Annandale-on-Hudson, New York, April 22, 2016 Music Director Leon Botstein will conduct The Orchestra Now on May 13 in its final performance at Carnegie Hall this season as part of the two-part series, TŌN at Carnegie Hall. Titled The Unfinished, the program features unfinished works by Mozart and Schoenberg, and is presented in conjunction with The Met Breuer’s exhibition Unfinished: Thoughts Left Visible. The concert includes a panel discussion on the program with:

Andrea Bayer: Jane Wrightsman Curator, Department of European Paintings, The Met
Elaine Sisman: Anne Parsons Bender Professor of Music, Columbia University
Sheena Wagstaff: Leonard A. Lauder Chairman, Modern and Contemporary Art, The Met
Leon Botstein Music: Director, The Orchestra Now

Friday, May 13, 2016 at 7:30 PM
Carnegie Hall, Stern Auditorium/Perelman Stage
Though Mozart and Schoenberg have little in common musically, they do share something of note: both started and then abandoned works that became famous. Schoenberg began writing the original sketches for his lyrical Chamber Symphony No. 2 in 1906, but felt that his style was changing. He moved toward atonality and the development of his 12-tone method of composition, leaving the work unfinished. More than 30 years later, while living a life of exile in Los Angeles, he revised and re-orchestrated the Chamber Symphony to merge his old style with his new. Mozart composed the Great Mass in C minor while traveling to Salzburg as one of several works he promised to write for his then fiancée, Constanze, who sang the “Et incarnatus est” at its 1783 Salzburg premiere even though the full mass was never completed. The large-scale missa solemnis is missing most of the Credo and all of the Agnus Dei. While Mozart’s other great choral work, The Requiem, is also unfinished, that was due to his untimely death. There is little information to explain the reason why the Mass in C minor was incomplete, though there are many theories.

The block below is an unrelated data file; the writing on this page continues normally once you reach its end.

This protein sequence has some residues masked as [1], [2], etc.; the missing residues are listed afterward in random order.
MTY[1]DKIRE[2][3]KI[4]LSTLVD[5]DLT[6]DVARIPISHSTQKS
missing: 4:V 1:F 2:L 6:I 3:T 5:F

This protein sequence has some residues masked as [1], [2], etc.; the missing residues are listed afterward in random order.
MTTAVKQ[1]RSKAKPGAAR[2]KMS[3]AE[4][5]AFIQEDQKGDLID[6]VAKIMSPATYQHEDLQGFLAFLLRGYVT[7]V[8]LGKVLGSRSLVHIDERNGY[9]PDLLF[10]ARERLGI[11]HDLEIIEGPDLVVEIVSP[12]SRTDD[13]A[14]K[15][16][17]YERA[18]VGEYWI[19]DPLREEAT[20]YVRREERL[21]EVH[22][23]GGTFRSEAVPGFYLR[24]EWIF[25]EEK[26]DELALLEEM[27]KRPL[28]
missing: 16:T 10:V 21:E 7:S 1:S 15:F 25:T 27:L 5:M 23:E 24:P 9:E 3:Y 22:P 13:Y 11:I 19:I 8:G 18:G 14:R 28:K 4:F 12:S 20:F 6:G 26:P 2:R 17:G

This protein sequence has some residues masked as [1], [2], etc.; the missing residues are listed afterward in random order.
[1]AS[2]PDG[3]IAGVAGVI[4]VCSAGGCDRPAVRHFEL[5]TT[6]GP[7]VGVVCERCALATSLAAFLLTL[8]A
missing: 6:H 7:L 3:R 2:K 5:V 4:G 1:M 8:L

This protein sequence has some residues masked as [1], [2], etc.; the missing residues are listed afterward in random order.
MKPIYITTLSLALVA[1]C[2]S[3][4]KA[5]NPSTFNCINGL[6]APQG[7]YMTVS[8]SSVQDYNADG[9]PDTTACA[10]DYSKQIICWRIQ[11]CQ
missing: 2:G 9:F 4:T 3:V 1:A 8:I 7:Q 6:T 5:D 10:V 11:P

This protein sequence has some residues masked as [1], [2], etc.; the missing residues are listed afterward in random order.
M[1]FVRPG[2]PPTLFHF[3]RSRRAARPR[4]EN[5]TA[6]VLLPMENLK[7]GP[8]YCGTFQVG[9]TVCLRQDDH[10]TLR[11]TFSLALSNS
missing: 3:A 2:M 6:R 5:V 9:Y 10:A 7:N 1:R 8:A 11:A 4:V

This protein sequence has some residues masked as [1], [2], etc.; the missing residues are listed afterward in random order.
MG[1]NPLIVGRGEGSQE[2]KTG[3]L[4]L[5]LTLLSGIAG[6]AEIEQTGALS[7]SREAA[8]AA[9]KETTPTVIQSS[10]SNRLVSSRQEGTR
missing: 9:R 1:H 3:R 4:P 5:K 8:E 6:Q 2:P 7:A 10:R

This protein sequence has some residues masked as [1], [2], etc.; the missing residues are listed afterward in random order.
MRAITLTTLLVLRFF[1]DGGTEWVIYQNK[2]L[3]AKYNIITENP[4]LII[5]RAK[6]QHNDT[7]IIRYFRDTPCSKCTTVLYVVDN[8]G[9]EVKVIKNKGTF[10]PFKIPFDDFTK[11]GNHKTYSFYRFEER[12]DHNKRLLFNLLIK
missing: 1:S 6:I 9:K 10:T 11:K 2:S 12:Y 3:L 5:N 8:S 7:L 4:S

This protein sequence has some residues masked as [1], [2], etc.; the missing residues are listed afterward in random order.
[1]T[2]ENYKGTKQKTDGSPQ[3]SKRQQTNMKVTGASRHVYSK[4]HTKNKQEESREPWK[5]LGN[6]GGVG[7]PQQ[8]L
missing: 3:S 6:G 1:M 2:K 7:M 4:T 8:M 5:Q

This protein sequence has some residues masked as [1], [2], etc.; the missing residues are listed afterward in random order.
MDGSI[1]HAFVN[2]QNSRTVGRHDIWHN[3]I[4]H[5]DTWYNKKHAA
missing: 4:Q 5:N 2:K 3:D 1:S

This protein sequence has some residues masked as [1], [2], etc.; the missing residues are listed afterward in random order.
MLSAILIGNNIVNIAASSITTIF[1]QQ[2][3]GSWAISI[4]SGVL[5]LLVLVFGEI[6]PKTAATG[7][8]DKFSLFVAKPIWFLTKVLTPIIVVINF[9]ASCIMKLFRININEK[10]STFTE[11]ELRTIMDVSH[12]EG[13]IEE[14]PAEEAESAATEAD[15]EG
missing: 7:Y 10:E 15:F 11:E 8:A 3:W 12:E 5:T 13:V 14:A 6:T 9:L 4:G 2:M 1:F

The Orchestra Now
Leon Botstein, conductor
Emily Birsan, soprano
Cassandra Zoe Velasco, mezzo-soprano
Brian Anderson, tenor
Christopher Burchett, baritone
Bard Festival Chorale
Schoenberg: Chamber Symphony No. 2
Mozart: Great Mass in C minor

Tickets, priced $25–$75, are available at, at the Carnegie box office, or by calling CarnegieCharge at 212.247.7800.

About The Orchestra Now
Founded in 2015, The Orchestra Now is an innovative training orchestra and master’s degree program at Bard College that is preparing a new generation of musicians to break down barriers between modern audiences and great orchestral music of the past and present. Under the leadership of conductor, educator, and music historian Leon Botstein, TŌN mines the wealth of underperformed repertoire, reimagines traditional concert formats, and strives to make the experience of the performers a part of the listeners’ experience. The musicians of TŌN hail from across the U.S. and six other countries: Hungary, Korea, China, Japan, Canada and Venezuela. In addition to a concert series at their home base—the stunning Frank Gehry-designed Richard B. Fisher Center for the Performing Arts at Bard College—they perform multiple concerts each season at Carnegie Hall and offer free concerts at venues across the boroughs of New York City. At the Metropolitan Museum of Art they join TŌN’s Music Director Leon Botstein in the series Sight & Sound as he pairs orchestral works with masterpieces from the museum’s collection. In addition to Mr. Botstein and TŌN’s Associate Conductor and Academic Director, James Bagwell, guest conductors in the inaugural season include JoAnn Falletta, Marcelo Lehninger, and Gerard Schwarz. For more information, visit

Leon Botstein
Leon Botstein brings a renowned career as both an educator and a conductor to his role as founder of Bard College’s new master’s degree program and Music Director of The Orchestra Now. He has been the President of Bard College since 1975, co-Artistic Director of Bard SummerScape and the Bard Music Festival since their creation, and Music Director of the American Symphony Orchestra since 1992. He also served as the Music Director of the Jerusalem Symphony Orchestra from 2003 to 2011 and is now Conductor Laureate. Mr. Botstein has an active career as a guest conductor with orchestras around the globe and has made numerous recordings, as well as being a prolific author and music historian. He has received numerous honors for his contributions to the music industry. More info online at

Press contact:
Pascal Nadon
Pascal Nadon Communications
Phone: 646.234.7088